Sunday, January 16, 2011

John Cheever says . . .

a description of his room at Yaddo.

Yaddo [1960]
3 pm

Dear Bill,

Catalogue of room #6. 20 windows. (13 leaded). Pink velvet rug. Much mended but pretty. Overhead one ecclisiastical vigil light, unlighted. On the window-sill two vases marked IHS. On the bookshelf one marble vase of Bacchus with grapes in a bronze stand of goat’s feet with the pine cone as a symbol of immortality. On the next shelf Minerva in marble with a staff, serpent and helmet. Next a photograph of Queen Elizabeth of Rumania. She is in deep mourning and stands in a forest. She has written: “My trees whisper to me all those I have loved.” Next a gilt statue called Le Jour Naissant. Le Jour is a nude male holding a torch and a lyre. Next les Champs Elysees, I think. Anyhow Homer, Sappho, Orpheus, Dante et all. They all wear laurel and seem happy. Next a Sienese panel of the Annunciation. Next a prie Dieu and a vast chair ornamented with the cross. Then one marble putto under a Hudson River landscape of four cows hock-deep in a mountain pool. One upright piano. Some Merry Andrew has completed the iconography by hanging a horseshoe over one of the pink tiffany lamps of which there are 7.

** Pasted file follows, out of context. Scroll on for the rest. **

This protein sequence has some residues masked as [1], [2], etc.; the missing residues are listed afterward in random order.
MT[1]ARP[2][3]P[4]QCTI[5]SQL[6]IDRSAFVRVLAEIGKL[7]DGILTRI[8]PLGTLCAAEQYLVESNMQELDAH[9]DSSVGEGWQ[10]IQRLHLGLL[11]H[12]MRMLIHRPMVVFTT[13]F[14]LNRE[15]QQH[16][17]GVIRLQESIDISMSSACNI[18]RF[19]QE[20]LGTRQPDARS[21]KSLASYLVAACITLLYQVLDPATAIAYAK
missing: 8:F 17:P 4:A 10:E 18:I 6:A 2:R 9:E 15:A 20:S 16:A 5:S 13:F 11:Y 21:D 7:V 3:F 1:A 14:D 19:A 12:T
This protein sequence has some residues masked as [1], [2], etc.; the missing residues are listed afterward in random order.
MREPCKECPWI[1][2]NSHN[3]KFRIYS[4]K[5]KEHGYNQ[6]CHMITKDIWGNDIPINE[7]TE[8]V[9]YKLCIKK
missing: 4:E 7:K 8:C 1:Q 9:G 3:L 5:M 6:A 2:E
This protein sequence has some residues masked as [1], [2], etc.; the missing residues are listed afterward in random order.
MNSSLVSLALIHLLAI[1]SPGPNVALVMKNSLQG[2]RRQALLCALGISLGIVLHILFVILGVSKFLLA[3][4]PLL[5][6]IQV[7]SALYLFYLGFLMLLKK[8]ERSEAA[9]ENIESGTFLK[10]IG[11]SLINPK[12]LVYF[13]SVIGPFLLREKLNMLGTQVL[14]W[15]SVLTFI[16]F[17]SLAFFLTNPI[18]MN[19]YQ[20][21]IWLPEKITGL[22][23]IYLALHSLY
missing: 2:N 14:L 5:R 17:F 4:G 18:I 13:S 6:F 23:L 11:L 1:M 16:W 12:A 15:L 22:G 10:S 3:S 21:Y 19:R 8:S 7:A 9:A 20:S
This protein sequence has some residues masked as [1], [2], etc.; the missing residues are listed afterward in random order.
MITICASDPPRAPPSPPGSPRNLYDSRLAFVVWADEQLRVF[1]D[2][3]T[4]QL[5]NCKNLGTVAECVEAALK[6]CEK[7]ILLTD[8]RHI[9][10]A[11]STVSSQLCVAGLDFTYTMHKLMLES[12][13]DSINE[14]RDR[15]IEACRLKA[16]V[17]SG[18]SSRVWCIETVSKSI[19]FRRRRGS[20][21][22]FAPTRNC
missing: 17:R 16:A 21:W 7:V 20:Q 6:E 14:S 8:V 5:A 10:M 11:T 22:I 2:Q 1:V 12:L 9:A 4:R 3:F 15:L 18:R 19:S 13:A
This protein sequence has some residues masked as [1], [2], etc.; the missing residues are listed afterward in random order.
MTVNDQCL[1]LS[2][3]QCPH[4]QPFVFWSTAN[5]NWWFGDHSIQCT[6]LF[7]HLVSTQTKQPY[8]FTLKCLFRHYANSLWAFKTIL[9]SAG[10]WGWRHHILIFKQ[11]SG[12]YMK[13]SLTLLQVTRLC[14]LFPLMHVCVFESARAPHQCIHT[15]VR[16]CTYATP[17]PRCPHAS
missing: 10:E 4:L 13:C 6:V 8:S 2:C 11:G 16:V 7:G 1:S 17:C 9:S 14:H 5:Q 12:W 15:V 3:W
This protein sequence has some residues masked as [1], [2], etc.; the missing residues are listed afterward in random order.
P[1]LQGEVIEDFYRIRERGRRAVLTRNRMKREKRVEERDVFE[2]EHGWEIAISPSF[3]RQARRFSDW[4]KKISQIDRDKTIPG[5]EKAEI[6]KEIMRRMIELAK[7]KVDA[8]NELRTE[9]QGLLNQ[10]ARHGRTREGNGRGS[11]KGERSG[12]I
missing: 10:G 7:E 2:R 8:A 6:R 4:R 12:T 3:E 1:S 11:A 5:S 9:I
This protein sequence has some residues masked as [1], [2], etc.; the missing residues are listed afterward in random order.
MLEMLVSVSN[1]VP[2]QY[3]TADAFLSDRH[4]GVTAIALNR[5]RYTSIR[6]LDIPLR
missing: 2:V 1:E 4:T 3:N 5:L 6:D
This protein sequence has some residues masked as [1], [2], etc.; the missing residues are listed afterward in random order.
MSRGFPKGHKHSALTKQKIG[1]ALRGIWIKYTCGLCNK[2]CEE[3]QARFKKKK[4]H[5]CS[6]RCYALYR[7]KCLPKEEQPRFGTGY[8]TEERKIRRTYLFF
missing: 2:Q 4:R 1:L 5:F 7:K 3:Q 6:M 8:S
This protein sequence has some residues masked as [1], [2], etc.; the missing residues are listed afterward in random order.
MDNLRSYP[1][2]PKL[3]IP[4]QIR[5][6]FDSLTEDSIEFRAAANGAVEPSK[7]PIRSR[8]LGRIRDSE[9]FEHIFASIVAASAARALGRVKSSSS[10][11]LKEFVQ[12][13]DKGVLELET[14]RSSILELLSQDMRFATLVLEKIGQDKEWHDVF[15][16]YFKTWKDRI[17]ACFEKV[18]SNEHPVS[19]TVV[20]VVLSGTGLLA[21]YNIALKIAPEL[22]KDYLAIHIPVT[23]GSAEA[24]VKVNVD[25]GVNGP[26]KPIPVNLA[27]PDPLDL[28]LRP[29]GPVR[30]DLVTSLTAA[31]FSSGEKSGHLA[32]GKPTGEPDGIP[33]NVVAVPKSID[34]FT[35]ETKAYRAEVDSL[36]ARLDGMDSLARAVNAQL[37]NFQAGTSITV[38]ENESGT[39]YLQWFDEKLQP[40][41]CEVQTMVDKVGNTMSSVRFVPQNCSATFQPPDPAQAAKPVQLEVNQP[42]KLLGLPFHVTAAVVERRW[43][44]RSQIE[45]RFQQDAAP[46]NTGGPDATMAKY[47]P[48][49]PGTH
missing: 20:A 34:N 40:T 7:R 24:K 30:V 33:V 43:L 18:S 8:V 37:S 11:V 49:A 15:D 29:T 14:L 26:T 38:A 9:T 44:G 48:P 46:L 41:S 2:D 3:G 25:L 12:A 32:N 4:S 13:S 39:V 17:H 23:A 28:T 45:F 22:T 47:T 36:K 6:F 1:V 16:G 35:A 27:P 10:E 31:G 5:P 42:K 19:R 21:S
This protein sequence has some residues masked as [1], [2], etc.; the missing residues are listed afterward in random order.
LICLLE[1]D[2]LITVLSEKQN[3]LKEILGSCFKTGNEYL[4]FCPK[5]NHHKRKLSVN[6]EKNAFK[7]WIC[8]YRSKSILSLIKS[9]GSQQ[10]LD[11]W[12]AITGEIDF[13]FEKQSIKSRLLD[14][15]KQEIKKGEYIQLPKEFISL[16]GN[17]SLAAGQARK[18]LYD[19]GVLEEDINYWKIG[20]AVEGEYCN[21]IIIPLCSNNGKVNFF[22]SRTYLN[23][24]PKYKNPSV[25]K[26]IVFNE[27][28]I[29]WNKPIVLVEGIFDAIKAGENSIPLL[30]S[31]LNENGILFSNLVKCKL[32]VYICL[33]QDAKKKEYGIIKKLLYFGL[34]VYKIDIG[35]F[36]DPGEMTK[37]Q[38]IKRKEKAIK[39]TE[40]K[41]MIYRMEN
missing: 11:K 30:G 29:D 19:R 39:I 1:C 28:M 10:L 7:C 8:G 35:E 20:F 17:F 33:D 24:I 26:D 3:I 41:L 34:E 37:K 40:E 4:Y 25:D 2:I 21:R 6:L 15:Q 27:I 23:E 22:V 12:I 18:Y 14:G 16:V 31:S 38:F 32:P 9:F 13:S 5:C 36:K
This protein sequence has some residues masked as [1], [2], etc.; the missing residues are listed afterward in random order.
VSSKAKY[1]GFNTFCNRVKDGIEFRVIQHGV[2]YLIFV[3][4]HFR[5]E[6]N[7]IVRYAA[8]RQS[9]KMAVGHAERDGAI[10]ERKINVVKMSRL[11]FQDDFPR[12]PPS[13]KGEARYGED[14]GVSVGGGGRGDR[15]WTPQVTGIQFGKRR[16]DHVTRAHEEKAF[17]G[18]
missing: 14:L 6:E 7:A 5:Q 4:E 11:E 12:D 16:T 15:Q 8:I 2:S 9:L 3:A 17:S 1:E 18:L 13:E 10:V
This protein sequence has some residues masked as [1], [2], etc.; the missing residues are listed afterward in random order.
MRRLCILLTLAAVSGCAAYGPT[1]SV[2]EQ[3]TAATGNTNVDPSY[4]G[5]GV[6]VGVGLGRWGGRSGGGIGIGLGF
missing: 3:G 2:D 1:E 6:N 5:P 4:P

The cast: 1 Hungarian chemist turned novelist. Astrid and Bob Coates. 1 young poet from Cambridge who has the dazed and disheveled look of someone recently fired from a cannon. Ruth X, a novelist who wears black shoes, leotards, a black shirt and a sweater. This is all covered with lint. She keeps her hair behind her ears. Also old Elizabeth Sparhawk-Jones who wears a shakko to dinner and JC who, considering how his heart leaps at the thought of his sons seems unable to convert this energy to the work at hand. This light is much finer than the light in the valley; the blues at this hour an octave deeper.



From The Letters of John Cheever

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